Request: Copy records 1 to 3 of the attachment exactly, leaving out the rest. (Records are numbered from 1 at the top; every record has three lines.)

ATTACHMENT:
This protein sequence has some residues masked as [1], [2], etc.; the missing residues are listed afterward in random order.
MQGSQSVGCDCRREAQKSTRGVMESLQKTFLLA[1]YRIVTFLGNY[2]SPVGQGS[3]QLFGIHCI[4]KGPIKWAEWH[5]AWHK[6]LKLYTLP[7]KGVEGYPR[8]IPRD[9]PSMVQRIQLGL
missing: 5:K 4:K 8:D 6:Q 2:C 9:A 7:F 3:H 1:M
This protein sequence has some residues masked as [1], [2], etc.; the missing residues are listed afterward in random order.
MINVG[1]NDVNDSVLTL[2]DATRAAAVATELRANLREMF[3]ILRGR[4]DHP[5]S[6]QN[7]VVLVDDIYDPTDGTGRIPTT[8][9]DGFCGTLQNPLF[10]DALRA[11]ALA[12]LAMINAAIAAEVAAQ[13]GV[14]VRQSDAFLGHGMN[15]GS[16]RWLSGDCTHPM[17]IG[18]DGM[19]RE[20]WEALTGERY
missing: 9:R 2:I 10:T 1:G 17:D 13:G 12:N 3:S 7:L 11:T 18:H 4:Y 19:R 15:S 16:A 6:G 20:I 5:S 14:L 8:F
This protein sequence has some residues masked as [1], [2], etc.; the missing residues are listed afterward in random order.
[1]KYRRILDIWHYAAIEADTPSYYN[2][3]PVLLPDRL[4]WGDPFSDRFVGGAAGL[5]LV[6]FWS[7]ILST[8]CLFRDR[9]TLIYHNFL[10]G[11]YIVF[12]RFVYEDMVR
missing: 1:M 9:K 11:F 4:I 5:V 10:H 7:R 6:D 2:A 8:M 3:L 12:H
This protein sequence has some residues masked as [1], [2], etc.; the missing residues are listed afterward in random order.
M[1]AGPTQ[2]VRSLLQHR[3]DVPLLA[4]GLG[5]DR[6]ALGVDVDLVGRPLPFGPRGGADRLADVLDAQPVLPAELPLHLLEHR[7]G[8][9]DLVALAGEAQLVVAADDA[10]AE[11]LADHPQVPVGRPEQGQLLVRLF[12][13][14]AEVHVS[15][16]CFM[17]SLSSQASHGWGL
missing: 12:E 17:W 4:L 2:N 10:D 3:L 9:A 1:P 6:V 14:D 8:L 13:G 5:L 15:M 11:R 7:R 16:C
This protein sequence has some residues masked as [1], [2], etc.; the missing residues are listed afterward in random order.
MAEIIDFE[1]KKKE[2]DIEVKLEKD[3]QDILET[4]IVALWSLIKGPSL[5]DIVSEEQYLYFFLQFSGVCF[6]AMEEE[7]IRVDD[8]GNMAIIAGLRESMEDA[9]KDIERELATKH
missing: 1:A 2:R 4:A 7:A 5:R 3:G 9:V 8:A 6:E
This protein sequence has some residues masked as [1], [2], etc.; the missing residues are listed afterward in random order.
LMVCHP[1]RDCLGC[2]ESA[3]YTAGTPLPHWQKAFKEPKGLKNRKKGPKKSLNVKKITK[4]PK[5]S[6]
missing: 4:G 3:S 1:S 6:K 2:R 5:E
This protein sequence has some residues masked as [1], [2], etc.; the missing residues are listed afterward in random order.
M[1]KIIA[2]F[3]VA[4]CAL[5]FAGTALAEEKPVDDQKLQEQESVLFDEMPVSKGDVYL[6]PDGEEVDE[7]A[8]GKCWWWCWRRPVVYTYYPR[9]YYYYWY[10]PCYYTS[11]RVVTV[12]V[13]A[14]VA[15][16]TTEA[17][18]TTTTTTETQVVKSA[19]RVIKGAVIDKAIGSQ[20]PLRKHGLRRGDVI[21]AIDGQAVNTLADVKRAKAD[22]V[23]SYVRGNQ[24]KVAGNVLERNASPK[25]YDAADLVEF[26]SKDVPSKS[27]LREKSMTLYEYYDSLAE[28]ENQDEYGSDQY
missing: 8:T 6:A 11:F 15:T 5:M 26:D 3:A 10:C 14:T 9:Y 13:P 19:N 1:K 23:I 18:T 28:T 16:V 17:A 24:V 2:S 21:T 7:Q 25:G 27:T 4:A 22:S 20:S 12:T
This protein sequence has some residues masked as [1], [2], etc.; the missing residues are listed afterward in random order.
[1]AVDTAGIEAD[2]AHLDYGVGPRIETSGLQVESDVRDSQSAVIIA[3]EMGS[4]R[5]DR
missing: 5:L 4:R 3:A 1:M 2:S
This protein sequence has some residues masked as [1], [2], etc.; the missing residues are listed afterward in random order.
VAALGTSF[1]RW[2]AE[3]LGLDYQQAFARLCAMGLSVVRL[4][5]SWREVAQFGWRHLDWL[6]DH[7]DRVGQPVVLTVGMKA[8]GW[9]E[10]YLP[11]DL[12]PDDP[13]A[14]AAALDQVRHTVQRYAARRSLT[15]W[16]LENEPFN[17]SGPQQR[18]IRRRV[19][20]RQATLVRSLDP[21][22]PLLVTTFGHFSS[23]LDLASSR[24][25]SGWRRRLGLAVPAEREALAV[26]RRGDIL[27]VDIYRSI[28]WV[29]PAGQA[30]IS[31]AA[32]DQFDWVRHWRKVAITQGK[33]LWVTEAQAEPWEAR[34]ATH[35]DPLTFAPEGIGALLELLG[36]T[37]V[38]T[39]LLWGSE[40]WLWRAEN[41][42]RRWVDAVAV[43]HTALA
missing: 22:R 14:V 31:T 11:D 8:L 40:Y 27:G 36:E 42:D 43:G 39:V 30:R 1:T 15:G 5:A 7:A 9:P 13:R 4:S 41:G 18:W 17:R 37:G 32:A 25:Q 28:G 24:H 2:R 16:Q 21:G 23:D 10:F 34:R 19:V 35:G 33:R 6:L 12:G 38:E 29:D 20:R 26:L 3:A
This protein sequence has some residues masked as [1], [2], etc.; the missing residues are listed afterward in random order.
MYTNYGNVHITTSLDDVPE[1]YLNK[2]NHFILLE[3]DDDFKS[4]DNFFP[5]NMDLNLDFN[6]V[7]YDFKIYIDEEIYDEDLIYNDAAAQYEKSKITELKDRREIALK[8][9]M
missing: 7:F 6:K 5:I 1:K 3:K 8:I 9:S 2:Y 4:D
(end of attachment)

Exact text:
This protein sequence has some residues masked as [1], [2], etc.; the missing residues are listed afterward in random order.
MQGSQSVGCDCRREAQKSTRGVMESLQKTFLLA[1]YRIVTFLGNY[2]SPVGQGS[3]QLFGIHCI[4]KGPIKWAEWH[5]AWHK[6]LKLYTLP[7]KGVEGYPR[8]IPRD[9]PSMVQRIQLGL
missing: 5:K 4:K 8:D 6:Q 2:C 9:A 7:F 3:H 1:M
This protein sequence has some residues masked as [1], [2], etc.; the missing residues are listed afterward in random order.
MINVG[1]NDVNDSVLTL[2]DATRAAAVATELRANLREMF[3]ILRGR[4]DHP[5]S[6]QN[7]VVLVDDIYDPTDGTGRIPTT[8][9]DGFCGTLQNPLF[10]DALRA[11]ALA[12]LAMINAAIAAEVAAQ[13]GV[14]VRQSDAFLGHGMN[15]GS[16]RWLSGDCTHPM[17]IG[18]DGM[19]RE[20]WEALTGERY
missing: 9:R 2:I 10:T 1:G 17:D 13:G 12:N 3:S 7:L 11:T 18:H 4:Y 19:R 15:S 16:A 6:G 20:I 5:S 14:L 8:F
This protein sequence has some residues masked as [1], [2], etc.; the missing residues are listed afterward in random order.
[1]KYRRILDIWHYAAIEADTPSYYN[2][3]PVLLPDRL[4]WGDPFSDRFVGGAAGL[5]LV[6]FWS[7]ILST[8]CLFRDR[9]TLIYHNFL[10]G[11]YIVF[12]RFVYEDMVR
missing: 1:M 9:K 11:F 4:I 5:V 10:H 7:R 6:D 2:A 8:M 3:L 12:H